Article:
WASHINGTON -- New orders for big-ticket manufactured products rose in August at the fastest pace in three months, providing a reassuring sign that American factories are not headed for another slump.
The Commerce Department said that orders for durable goods, items expected to last at least three years, jumped 3.3 percent after falling by 5.3 percent in July. Analysts had been expecting a rebound but the rise was far better than the 0.8 percent advance they had forecast.
The big drop in July had raised concerns that the manufacturing sector, the hardest hit sector in the 2001 recession, could be in danger of falling into another slump.
But analysts took heart not only from the size of the rebound but also the fact that it covered a number of key categories.
"The really good news is that the strength is broad-based, with hefty gains in metals, computers, electricals, machinery and aircraft," said Ian Shepherdson, chief U.S. economist for High Frequency Economics, a consulting firm in Valhalla, N.Y.
On Wall Street, the Dow Jones industrial average edged up 16.88 points Wednesday to close at 10,473.09 as some of the gains from the better-than-expected orders report melted away in the face of another rise in oil prices.
In other economic news, the American Bankers Association reported that the percentage of credit card payments that were past due shot up to a record high of 4.81 percent in the April-June quarter. Economists blamed the rise on soaring gasoline prices putting a strain on consumers' budgets.
"Gas prices are taking huge chunks out of wallets, leaving some individuals with little left to meet their financial obligations," said ABA chief economist Jim Chessen.
Consumer confidence suffered its biggest drop in 15 years in September, a decline blamed on the rising anxiety of Americans over how they were going to pay their heating bills and fill their gasoline tanks. The Conference Board said its consumer confidence index fell by 18.9 points to 86.6 from an August reading of 105.5.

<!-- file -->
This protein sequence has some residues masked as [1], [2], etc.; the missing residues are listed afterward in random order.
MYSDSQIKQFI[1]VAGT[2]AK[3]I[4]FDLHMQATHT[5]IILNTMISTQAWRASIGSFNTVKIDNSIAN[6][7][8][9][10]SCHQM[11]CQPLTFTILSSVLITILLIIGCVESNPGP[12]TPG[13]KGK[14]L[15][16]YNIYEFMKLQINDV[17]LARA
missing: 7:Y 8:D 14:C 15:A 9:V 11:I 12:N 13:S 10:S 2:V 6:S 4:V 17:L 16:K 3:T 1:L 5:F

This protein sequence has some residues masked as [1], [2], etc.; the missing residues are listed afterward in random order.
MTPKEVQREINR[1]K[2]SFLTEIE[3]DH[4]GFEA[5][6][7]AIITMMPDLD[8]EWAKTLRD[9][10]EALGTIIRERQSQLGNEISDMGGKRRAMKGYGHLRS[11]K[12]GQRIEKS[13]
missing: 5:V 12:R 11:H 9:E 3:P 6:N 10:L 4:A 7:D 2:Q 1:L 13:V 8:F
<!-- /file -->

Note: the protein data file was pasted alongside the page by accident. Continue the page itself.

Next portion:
The worry is that energy prices, pushed higher by the shutdowns caused by Hurricanes Katrina and Rita, will cause consumers to cut back on their spending on other items, delivering a more sizable blow to the U.S. economy from the hurricanes than currently expected.
Economists say the impact of Katrina could trim growth by a full percentage point in the second half of this year, but they expect the economy to recoup those losses in 2006, boosted by the billions of dollars expected to be spent on rebuilding.
The August report on durable goods orders showed that the overall gain included a 1.4 percent increase in demand for motor vehicles and airplanes. But even excluding this increase, demand for manufactured goods was strong, rising by 4.2 percent, the biggest increase excluding transportation in 17 months.
Orders for motor vehicles and parts rose by 0.8 percent after a 1 percent gain in July, an increase that was driven by strong sales fueled by attractive incentive offers.
Orders for commercial aircraft shot up 9.4 percent in August, while orders for military aircraft were up 15 percent.
Outside of transportation, the strength last month was led by a 5.5 percent rise in orders for computers and other electronic products.
Demand for primary metals such as steel rose by 9.2 percent, while orders for machinery were up 3.5 percent.
Total orders for manufactured goods rose by a seasonally adjusted $6.8 billion to $210.9 billion.
Shipments of durable goods, considered a good signal of current demand, rose 1.7 percent to $208.5 billion.